The Burbank media giant also announced numbers for its ESPN+ sports streamer, with 11.5 million subscribers, and its Hulu service, which has 38.8 million subscribers.
Together, the three online platforms have 137 million customers.
Disney also announced the next steps for its streaming services, including an ambitious subscription target and planned programs.
Ten Star Wars series, 10 Marvel series and 15 Disney live action, animated and Pixar features will be rolled out over the next couple years, Disney said during its Investor Day, in addition to content which was originally supposed to premiere in theaters or on linear channels.
The decision to have theatrical content released on its streamer comes on the heels of Warner Bros.’ announcement that all of its 2021 releases intended for the theater will also appear on HBO Max.
Disney reportedly has sights on 300 million to 350 million subscriptions for its direct-to-consumer services in four years.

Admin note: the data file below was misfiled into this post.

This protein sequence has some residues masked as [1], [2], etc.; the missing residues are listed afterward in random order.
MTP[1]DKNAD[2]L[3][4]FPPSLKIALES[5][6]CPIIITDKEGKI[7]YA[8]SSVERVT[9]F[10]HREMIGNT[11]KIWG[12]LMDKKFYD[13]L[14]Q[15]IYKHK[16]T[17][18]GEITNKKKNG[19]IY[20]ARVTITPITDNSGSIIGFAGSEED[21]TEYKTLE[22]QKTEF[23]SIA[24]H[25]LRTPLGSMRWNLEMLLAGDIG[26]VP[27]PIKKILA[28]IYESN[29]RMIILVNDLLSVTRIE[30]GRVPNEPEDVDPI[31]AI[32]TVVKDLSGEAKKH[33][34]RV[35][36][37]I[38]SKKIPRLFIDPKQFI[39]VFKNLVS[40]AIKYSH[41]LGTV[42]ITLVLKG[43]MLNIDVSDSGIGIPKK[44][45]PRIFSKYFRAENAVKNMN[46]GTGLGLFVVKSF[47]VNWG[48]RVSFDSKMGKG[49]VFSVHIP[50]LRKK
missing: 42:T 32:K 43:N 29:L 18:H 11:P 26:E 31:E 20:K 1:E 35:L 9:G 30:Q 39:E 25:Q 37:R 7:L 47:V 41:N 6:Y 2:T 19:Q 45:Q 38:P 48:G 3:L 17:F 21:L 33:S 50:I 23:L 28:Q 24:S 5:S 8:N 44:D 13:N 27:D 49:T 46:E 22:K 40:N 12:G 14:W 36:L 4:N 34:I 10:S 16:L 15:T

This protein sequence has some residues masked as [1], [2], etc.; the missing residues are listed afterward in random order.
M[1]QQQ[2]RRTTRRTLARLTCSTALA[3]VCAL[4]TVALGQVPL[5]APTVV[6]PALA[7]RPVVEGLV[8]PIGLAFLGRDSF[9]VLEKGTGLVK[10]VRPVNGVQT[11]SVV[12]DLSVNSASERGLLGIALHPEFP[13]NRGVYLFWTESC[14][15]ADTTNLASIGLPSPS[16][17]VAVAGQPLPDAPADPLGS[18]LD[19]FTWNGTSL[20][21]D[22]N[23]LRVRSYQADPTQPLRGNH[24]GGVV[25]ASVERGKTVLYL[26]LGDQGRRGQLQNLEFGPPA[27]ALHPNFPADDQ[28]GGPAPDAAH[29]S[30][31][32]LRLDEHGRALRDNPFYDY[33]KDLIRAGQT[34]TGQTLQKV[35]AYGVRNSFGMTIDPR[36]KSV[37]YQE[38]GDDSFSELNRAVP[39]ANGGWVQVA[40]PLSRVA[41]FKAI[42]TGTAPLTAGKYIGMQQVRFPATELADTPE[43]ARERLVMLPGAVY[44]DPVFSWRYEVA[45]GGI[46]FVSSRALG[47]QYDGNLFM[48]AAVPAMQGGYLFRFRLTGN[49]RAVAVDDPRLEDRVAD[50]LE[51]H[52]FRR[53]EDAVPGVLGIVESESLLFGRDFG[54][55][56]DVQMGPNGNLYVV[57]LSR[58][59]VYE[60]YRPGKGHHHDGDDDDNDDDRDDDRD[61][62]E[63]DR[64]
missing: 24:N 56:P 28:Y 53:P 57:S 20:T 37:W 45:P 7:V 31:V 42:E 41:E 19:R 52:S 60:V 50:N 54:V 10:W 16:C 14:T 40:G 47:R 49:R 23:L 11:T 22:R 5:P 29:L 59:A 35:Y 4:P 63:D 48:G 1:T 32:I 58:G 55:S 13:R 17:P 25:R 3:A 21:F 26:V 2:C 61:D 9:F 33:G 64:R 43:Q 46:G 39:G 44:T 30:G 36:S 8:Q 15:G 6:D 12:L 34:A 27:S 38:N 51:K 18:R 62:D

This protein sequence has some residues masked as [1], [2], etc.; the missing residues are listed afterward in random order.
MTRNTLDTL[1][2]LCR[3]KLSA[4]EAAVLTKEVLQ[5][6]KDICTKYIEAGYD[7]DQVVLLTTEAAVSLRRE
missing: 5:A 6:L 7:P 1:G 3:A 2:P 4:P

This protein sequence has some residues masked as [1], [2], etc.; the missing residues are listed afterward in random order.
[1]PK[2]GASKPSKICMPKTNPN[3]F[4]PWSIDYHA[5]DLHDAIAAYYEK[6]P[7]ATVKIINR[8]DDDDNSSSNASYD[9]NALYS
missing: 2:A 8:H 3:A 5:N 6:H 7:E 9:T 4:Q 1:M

The numbers have bolstered Disney’s confidence to shift toward a “DTC-first business model,” Bob Chapek, chief executive of Disney, said in a statement.
“We believe we are incredibly well positioned to achieve our long-term goals,” added Chapek.
Overseas streamer Star+ will launch first as a part of Disney+ in Europe and other international markets in February. Disney plans to have Star as a standalone streaming service in Latin America as of June, to take advantage of the region’s portfolio of live sporting events.
Starting March 26, Disney+ will be priced at $7.99 per month, or $79.99 per year; a bundle including its main streamer, Hulu and ESPN+ will be priced at $13.99 per month. Star+ will be priced at $7.50 per month, or the local equivalent, and $9 as a bundle package with Disney+.
Shares of Disney (DIS) closed Friday up $21.09, or 13.6 percent, to $175.72 on the New York Stock Exchange.